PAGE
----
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Efficiency of the Silver Futures Market. An empirical study using daily data. 1987

by on October 23, 2013

This paper assesses whether the silver futures market was weak form efficient between 1980 – 1984 (i.e. could an investor beat the market by using the information contained in the futures price changes). The early 80’s is a time of particular interest as it covers some of the period of silver manipulation by the Hunt brothers.

Basic tests of weak form efficiency are in favour, but once more advanced models are used prices are shown to be dependant to a certain degree on previous prices (serial dependence). With is in mind the authors used mechanical trading rules to test whether the inefficiency was large enough to allow traders to beat the market after covering their transaction costs. Most of the trading rules were shown to be profitable during the period; giving returns that adjusted for risk outperformed the market. Out of sample tests, to see whether the trading rules would work in the periods after the inefficiency was found, also showed evidence of an ability to outperform the market.

Method: Markov Chain modelling, Runs tests, Technical trading rules

Data: Daily data 1980 – 1984 collected from the Wall Street Journal

Full Citation: Aggarwal, Raj, and P. S. Sundararaghavan. “Efficiency of the silver futures market: An empirical study using daily data.” Journal of banking & finance 11.1 (1987): 49-64.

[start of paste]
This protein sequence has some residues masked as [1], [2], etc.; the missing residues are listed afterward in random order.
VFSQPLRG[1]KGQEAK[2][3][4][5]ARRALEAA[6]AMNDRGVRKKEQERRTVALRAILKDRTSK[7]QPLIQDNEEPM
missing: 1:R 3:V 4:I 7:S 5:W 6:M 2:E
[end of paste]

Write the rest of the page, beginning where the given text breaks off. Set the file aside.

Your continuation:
Abstract: This paper investigates whether the silver futures market is efficient with respect to the information contained in the time series of daily price changes. An analysis of the serial correlation of returns on silver futures supports the hypothesis that successive price changes are independent. However, a series of first and second order Markov chain models built using the direction as well as the magnitude of price change, reveals some short-term dependence. This result regarding the non-independence of successive price changes is reinforced by an analysis of upward and downward cycles, and by the extraordinary profits generated by using mechanical filter rules. The conclusion of this study is that the silver futures market does not seem to be efficient even in the weak form and that astute traders and investors can make modest excess risk-adjusted returns by using appropriate trading strategies.

 

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From → Empirical, Silver

One Comment
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